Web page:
There were voices and music from the old watermill, tables with parasols set up outside for lunch. He walked back to where he could get out of the water and scrambled up the rubbish strewn bank. He shook the fence to see if it was safe to climb but as he grasped the panel, the rotten wood gave way and he fell backwards, dropping back into the river. For a second he let the water push and carry him but then he got to his feet and waded back to the bank. Despite the noise of splintering wood, no-one had come rushing to see what had happened.

Wearily he climbed up the bank into the narrow alley. The back walls and fences were anonymous and Joost struggled to remember which gate he wanted. It wasn’t locked and he went into the back yard, the troughs of summer plants brilliant in the midday sun. Suddenly exhausted he sat on a dustbin; now he was here he was suddenly nervous of his reception.

Something flew through the air and landed at his feet. A cork. He looked round; there were others lying about the yard.

© Lois Elsden


When nothing happens

Like many people I’m on Linkedin (which for a quite a while, for no reason, I thought was called Lindlekin ) I rarely use it at all but occasionally I get notifications and today it was from a writing group, and it was a question “When nothing happens – Do you like stories that have ambiguous endings or stories in which not much happens? For example, instead of being plot-driven, a story can be character-driven?”

Now that’s a very good question! I actually don’t like stories where nothing much happens… I’ve written before about my reading habits, and how I think in some ways I am not as good a reader as I used to be – although recently I’ve had string of successful ‘reads’, so maybe I’m improving! I used to be able to wade through anything and persevere to the end… now ‘when nothing happens‘ I tend to give up! A friend in our reading group loves beautifully written books, loves the language of them… but I’m afraid I want some story line, I want some sort of action! I don’t mean that there has to be a punch up on every page or a chase or a romantic development, but I want to feel as if there is some sort of progression.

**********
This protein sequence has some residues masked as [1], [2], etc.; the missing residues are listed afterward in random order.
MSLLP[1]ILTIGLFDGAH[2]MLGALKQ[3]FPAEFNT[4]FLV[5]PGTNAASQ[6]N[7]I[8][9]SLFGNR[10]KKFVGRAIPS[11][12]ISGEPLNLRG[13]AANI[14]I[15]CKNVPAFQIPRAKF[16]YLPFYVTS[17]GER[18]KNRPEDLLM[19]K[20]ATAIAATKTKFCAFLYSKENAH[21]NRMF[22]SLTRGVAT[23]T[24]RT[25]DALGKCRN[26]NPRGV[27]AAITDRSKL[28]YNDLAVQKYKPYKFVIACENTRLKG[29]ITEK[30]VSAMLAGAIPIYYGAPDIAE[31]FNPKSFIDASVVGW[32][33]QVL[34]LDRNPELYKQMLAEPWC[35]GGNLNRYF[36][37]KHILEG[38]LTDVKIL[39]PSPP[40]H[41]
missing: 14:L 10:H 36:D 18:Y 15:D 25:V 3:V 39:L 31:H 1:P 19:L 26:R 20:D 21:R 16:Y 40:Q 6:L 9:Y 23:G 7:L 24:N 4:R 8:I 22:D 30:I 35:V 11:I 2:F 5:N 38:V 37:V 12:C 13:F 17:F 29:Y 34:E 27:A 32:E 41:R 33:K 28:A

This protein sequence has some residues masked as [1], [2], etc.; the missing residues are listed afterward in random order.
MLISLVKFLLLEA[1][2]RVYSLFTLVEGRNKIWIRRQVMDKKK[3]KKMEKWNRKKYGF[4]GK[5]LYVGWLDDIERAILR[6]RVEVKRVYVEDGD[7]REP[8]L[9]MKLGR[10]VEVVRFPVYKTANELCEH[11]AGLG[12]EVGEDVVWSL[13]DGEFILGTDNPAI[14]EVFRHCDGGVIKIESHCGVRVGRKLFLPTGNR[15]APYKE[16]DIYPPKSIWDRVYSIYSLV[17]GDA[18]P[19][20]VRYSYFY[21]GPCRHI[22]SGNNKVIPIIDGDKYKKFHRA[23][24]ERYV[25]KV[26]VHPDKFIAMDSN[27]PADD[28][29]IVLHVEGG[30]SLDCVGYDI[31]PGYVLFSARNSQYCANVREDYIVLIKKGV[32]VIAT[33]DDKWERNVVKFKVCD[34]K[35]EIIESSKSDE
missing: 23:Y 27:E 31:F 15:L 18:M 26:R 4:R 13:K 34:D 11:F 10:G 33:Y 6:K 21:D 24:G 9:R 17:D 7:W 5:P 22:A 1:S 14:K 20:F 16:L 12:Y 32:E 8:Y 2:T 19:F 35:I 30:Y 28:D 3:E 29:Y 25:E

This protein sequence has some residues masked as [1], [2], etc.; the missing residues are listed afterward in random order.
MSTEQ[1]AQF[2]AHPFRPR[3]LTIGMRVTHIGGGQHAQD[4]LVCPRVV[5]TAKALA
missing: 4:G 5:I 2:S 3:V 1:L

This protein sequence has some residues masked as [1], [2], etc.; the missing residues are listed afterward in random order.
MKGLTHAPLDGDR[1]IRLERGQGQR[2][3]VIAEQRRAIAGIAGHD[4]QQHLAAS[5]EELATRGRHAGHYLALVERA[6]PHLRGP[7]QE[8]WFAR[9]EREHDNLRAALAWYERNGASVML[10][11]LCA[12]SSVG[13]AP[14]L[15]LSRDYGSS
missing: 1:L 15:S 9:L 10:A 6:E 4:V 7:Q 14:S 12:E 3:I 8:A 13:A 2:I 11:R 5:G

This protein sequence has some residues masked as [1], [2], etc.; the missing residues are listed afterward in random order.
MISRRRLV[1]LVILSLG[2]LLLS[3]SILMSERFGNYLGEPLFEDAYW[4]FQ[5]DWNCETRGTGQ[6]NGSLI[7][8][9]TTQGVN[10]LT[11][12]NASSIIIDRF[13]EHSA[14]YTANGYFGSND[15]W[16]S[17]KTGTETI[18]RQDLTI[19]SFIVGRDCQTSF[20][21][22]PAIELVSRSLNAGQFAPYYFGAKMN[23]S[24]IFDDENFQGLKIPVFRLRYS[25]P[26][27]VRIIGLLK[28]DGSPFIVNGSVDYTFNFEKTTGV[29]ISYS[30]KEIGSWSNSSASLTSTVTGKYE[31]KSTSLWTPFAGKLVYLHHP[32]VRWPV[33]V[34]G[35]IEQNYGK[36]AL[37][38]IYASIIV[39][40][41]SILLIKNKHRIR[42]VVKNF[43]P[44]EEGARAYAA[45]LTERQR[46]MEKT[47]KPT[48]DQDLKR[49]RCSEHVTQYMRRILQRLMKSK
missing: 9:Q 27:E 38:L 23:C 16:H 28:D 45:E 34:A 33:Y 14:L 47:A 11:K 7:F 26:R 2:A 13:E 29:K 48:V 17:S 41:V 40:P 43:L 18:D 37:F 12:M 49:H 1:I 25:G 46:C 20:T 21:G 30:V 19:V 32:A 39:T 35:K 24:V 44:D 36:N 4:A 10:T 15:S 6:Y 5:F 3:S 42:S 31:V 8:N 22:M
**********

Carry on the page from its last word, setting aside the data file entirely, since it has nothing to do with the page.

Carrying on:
It’s the same in my writing, I like to have some sort of progression, people change, relationships begin or end, events occur – unexpected, unlooked-for, sometimes unwanted! I guess I like plots! Characters are everything, and setting, but there must be a plot… and endings… satisfactory endings are vital! A satisfactory ending is not necessarily a closed, completed ending, it can be open or ambiguous – but it must conclude the proceedings! I have a very good friend who very kindly tells me honestly what she thinks of my stories, and I always take great heed of her suggestions and advice; on one occasion she commented that an ending (of Flipside) was too brief – everything was wrapped up and concluded too hastily and although the mystery was solved, the characters were left sort of hanging about! So in the next book I worked very hard on the ending – and I’m delighted to say she approved!

Just to briefly look at the endings of my novels…